Powerful Truth For When Our Hearts Grow Ill

Quote regarding a life committed to God on colorful background

I can easily become entitled. This can remain hidden when life goes well. But when difficulties hit, I find myself battling a slowly corroding heart, half of which longs to surrender to Christ while the rest fights for “self.”

About a decade ago, our family experienced a period of upheaval that triggered some pretty deep and latent wounds. We’d moved across the country six months prior, something I hadn’t wanted to do. I’d just begun to get settled and connected with the local faith and home school communities, when my husband quit his job. Though the logical side of my brain, which shrunk considerably in that moment, understood why, my insecure child threw a fit.

Soon fear turned into bitterness that morphed into depression. As our savings dwindled and we made plans to move yet again, my anger grew. I found the situation unjust, as if I were a victim to my husband’s decisions.

In short, I determined I deserved better. When my life began to crumble, my sense of entitlement wreaked havoc with my peace and surrender.

Somehow I’d forgotten that all life is a gift. I’d forgotten the beauty of salvation—that years prior, my holy God looked down on rebellious and self-destructing me, and in place of judgement, offered me mercy and grace. Whenever I lose sight of the cross, of who God is and all He’s done, my heart begins to turn. Ugliness seeps in, whispering toxic lies like, “This isn’t fair,” and “You deserve better.” The more I listen, the darker my world becomes.

That winter, I began plunging into a gloom that felt heavy and oppressive and might’ve swallowed up everything precious and right in my life, had God not intervened. But He did, with one simple yet profound question:

“Do you love Me now?”

I understood precisely what He was asking. He wanted to know if my love was based on what He did or didn’t give me. Was it a shallow, conditional love that expanded when blessings came and shrunk during hardships? Or did the One who bled and died for me have my heart?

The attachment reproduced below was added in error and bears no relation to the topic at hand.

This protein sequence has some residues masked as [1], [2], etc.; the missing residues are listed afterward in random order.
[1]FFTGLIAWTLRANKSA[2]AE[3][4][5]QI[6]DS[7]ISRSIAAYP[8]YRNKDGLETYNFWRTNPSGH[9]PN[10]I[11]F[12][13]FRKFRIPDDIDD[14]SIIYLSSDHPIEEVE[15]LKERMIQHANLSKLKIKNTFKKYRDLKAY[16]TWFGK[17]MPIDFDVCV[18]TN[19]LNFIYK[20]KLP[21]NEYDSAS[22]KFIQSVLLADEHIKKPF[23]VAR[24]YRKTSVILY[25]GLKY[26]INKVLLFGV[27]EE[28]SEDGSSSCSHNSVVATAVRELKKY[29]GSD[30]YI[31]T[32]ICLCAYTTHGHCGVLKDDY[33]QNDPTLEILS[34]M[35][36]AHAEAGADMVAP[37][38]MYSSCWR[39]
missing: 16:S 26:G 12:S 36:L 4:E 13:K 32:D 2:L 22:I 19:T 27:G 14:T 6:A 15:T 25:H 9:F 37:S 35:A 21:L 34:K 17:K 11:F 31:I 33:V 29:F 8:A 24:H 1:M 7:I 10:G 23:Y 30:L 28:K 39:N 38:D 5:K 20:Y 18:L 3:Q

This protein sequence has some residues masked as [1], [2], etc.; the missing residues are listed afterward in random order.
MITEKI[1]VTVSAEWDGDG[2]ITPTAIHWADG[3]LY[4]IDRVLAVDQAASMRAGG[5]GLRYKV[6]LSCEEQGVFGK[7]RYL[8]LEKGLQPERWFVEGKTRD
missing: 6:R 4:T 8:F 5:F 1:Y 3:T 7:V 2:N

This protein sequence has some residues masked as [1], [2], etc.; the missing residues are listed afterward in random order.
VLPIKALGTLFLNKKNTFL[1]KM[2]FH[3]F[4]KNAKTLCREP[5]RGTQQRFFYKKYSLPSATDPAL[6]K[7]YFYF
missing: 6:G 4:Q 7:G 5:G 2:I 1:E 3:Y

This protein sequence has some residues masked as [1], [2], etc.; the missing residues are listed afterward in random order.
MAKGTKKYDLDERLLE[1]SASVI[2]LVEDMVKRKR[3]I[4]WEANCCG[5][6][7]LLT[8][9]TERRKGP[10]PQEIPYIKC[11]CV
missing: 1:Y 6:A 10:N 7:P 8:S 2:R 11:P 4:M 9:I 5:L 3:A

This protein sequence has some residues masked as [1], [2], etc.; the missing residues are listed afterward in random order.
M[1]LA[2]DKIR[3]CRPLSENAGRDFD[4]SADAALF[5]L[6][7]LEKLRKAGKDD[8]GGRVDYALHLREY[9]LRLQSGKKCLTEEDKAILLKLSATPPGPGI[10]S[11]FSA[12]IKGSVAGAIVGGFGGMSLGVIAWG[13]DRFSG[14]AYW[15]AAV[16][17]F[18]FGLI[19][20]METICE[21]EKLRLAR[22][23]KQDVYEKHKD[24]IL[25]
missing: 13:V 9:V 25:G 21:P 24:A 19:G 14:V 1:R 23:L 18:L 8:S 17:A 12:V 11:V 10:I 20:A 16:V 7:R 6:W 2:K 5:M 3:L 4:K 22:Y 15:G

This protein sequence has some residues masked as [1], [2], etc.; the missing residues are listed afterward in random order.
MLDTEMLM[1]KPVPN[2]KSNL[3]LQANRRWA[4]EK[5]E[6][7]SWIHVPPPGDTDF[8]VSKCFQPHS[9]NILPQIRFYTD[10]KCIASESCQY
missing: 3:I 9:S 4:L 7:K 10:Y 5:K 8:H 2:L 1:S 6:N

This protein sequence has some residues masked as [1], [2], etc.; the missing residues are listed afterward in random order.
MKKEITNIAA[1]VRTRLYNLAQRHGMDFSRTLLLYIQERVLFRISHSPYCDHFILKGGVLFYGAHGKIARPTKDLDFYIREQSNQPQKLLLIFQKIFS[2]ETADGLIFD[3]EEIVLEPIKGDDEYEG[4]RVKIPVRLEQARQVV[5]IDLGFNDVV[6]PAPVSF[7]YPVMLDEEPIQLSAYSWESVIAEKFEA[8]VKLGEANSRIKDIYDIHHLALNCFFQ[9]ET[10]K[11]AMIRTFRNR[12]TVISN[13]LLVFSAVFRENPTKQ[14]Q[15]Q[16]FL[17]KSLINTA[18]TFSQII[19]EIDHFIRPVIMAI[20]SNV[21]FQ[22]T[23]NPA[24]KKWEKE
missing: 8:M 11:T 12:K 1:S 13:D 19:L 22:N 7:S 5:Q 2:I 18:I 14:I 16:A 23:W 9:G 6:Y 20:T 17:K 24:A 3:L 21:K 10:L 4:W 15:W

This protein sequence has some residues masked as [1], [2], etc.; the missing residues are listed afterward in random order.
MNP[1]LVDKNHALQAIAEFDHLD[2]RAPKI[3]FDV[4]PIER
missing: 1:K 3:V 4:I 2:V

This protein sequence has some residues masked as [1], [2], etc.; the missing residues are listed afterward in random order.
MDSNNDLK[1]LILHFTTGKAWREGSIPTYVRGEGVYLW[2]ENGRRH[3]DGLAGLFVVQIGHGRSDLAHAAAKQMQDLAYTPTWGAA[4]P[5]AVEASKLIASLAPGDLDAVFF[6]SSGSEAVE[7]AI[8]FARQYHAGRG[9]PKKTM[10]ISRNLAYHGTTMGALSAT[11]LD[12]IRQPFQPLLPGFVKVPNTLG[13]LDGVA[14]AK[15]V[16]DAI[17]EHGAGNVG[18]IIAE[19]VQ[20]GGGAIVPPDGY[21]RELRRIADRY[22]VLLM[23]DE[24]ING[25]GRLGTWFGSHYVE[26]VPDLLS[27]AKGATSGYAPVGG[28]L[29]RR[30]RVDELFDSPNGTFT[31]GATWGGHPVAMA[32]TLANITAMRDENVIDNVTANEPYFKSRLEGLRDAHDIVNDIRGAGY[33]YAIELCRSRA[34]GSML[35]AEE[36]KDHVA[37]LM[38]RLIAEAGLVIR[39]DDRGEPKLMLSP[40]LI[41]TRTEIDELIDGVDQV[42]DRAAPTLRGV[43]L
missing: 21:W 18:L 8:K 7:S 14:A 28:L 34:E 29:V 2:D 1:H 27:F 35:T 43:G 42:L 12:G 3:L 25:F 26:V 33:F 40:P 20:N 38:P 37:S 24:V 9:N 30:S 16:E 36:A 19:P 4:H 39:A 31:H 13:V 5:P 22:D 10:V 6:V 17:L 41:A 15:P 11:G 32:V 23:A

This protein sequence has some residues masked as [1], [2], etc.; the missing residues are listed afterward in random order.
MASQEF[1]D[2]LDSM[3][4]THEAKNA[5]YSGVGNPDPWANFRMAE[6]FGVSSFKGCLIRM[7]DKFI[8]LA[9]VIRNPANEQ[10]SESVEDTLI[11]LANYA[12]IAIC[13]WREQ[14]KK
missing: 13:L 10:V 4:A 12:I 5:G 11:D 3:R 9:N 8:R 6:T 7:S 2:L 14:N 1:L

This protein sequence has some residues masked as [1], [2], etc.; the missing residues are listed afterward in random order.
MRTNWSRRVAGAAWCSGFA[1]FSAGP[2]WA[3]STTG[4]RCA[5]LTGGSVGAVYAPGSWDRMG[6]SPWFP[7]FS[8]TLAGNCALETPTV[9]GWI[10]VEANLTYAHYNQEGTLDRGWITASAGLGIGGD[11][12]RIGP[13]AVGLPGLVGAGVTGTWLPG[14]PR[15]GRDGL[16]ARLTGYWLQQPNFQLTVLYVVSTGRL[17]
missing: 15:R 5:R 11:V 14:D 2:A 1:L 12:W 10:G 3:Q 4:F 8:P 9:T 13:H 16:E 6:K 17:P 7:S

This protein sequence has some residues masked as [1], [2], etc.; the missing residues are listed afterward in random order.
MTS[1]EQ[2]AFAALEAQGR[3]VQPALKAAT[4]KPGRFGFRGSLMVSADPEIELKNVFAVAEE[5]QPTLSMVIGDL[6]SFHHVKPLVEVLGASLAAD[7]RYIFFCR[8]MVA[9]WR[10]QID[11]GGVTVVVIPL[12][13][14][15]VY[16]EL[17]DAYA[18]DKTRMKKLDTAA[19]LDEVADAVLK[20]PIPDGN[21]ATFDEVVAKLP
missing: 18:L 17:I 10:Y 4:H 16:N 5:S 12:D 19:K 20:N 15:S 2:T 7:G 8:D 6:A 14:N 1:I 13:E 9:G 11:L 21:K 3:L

Tears poured down my face as reality hit—not just regarding my current plight, but of who Christ was, in all His risen glory. He’d given His life so that I might live, and in that moment, I gave mine back to Him. I surrendered.

As I did, peace and joy rushed in, giving me the strength to endure our challenges well as I leaned fully on Him.

Now, when entitlement begins to rise up, I contemplate Scriptures like Psalm 8. Written as a hymn, the words remind me of who God is and who I am in relation to Him.

“Lord, our Lord,” David wrote, calling Him not just Yahweh, the powerful Creator, but Adonia, his master as well.

“How majestic is your name … You have set Your glory in the heavens …” (v. 1). There I pause, for as long as necessary, prayerfully meditating on God’s power and vastness. “When I consider the heavens, the work of Your fingers, the moon and the stars, which You have set in place, what is mankind” or who is Jennifer Slattery “that You are mindful of them, human beings that You care for them?” (v. 3-4).

Who am I, sinful and rebellious and often woefully deceived, that You, my Lord, would notice me? That You would die for me?quote from post with colorful background

When I meditate on the cross, everything else begins to fade. And all I can say is, “Thank You.”

Let’s talk about this! When has a sense of entitlement stolen your peace and joy? How did God redirect you back to gratitude, surrender, and praise?

Speaking of tending our hearts, have you checked out Jennifer Slattery’s Bible reading plan, Cultivating a Thankful Heart? You can find it HERE. And keep an eye out for her upcoming podcast, Faith Over Fear, hosted by Salem communications and her correlating Faith Over Fear Bible reading plan on YouVersion. Both will release in early 2020.

Additional resources:

Entitlement Will Rob You of Rest by Chelsea Patterson Sobolik on Desiring God

The Entitlement Cure: The Path to Jesus by Dr. Townsend

Freedom From Entitlement by Jennifer Slattery

Fighting Discontentment by Jennifer Slattery